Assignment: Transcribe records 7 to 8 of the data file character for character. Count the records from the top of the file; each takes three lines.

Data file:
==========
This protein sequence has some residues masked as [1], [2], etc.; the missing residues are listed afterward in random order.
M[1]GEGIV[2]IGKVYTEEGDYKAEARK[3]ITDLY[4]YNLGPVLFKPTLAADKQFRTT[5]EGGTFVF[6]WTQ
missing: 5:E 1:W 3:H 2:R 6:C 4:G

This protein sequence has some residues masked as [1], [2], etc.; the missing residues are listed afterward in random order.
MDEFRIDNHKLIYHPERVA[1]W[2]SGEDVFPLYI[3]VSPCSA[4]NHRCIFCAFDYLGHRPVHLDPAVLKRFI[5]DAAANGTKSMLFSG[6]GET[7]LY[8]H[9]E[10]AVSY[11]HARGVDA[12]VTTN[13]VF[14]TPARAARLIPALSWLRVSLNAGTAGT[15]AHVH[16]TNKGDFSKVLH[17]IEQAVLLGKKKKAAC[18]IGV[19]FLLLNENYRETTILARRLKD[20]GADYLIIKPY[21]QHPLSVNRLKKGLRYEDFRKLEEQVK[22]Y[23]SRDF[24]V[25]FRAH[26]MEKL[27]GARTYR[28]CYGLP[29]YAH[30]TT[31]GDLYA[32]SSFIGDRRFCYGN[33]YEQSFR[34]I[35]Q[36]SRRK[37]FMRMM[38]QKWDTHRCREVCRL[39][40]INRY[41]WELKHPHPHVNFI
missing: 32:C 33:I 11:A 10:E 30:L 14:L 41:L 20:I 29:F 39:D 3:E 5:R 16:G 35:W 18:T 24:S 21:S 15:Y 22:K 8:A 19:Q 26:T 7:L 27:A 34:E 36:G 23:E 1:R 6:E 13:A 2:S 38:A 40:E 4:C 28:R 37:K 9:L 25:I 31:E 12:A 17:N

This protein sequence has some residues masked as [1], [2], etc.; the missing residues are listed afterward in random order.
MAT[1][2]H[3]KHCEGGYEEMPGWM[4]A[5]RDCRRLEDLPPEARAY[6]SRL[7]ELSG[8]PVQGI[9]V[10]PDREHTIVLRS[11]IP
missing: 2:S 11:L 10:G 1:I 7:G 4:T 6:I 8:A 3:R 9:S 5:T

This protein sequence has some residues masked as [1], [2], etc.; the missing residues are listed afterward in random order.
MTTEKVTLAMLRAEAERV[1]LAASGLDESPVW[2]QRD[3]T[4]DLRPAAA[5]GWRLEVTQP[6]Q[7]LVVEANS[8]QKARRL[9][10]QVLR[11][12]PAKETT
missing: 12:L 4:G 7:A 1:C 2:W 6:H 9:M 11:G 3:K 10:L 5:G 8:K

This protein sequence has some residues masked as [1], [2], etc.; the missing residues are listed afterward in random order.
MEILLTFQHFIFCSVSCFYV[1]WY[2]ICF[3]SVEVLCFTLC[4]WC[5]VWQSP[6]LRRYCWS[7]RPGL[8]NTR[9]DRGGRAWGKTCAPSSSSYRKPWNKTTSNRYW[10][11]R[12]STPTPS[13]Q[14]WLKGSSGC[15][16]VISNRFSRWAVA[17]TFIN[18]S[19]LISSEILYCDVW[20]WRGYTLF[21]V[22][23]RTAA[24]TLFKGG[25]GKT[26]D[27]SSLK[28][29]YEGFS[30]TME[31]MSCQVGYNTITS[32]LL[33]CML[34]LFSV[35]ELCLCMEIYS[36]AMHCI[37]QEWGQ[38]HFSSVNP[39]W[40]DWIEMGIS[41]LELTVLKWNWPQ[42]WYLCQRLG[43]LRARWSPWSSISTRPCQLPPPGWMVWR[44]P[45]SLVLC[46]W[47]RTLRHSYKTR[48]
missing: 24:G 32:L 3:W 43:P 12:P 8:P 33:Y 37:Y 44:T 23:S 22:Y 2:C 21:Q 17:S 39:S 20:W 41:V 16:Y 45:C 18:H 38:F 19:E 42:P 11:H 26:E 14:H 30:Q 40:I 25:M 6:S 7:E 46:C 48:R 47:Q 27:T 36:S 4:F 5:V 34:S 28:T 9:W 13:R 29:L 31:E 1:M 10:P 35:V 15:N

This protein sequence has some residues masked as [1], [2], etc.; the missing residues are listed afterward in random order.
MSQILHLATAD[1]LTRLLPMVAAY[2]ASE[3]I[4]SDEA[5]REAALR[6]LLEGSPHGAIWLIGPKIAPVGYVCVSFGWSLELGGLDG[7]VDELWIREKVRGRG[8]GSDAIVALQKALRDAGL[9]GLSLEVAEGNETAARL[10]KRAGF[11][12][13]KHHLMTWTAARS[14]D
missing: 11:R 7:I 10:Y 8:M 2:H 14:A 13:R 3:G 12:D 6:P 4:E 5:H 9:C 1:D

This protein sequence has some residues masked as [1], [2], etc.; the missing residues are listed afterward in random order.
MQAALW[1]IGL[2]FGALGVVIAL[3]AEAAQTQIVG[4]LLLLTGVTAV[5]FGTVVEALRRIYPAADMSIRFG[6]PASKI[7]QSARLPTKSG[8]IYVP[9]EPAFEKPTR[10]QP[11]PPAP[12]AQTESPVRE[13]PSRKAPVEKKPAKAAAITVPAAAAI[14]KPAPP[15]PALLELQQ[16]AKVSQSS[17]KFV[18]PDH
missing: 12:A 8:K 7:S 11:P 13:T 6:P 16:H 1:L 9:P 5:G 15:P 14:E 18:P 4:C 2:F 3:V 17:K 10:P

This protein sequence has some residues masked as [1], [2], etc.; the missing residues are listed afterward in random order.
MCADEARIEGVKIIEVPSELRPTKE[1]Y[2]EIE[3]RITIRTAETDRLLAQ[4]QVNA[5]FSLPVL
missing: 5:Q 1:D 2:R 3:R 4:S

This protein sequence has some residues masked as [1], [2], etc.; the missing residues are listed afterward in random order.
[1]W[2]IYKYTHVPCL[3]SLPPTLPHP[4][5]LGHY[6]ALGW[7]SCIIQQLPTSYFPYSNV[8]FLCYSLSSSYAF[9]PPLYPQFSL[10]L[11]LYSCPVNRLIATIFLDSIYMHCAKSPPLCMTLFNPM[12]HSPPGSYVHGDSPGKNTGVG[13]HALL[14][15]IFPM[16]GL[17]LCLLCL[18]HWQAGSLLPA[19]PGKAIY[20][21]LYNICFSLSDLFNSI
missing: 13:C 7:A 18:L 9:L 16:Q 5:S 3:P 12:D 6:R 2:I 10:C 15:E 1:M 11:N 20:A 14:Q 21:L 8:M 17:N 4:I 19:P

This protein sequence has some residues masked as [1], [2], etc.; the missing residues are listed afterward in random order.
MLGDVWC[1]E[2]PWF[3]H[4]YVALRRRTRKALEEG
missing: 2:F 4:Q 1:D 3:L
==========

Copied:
This protein sequence has some residues masked as [1], [2], etc.; the missing residues are listed afterward in random order.
MQAALW[1]IGL[2]FGALGVVIAL[3]AEAAQTQIVG[4]LLLLTGVTAV[5]FGTVVEALRRIYPAADMSIRFG[6]PASKI[7]QSARLPTKSG[8]IYVP[9]EPAFEKPTR[10]QP[11]PPAP[12]AQTESPVRE[13]PSRKAPVEKKPAKAAAITVPAAAAI[14]KPAPP[15]PALLELQQ[16]AKVSQSS[17]KFV[18]PDH
missing: 12:A 8:K 7:S 11:P 13:T 6:P 16:H 1:L 9:P 5:G 15:P 14:E 18:P 4:C 2:F 3:V 17:K 10:P

This protein sequence has some residues masked as [1], [2], etc.; the missing residues are listed afterward in random order.
MCADEARIEGVKIIEVPSELRPTKE[1]Y[2]EIE[3]RITIRTAETDRLLAQ[4]QVNA[5]FSLPVL
missing: 5:Q 1:D 2:R 3:R 4:S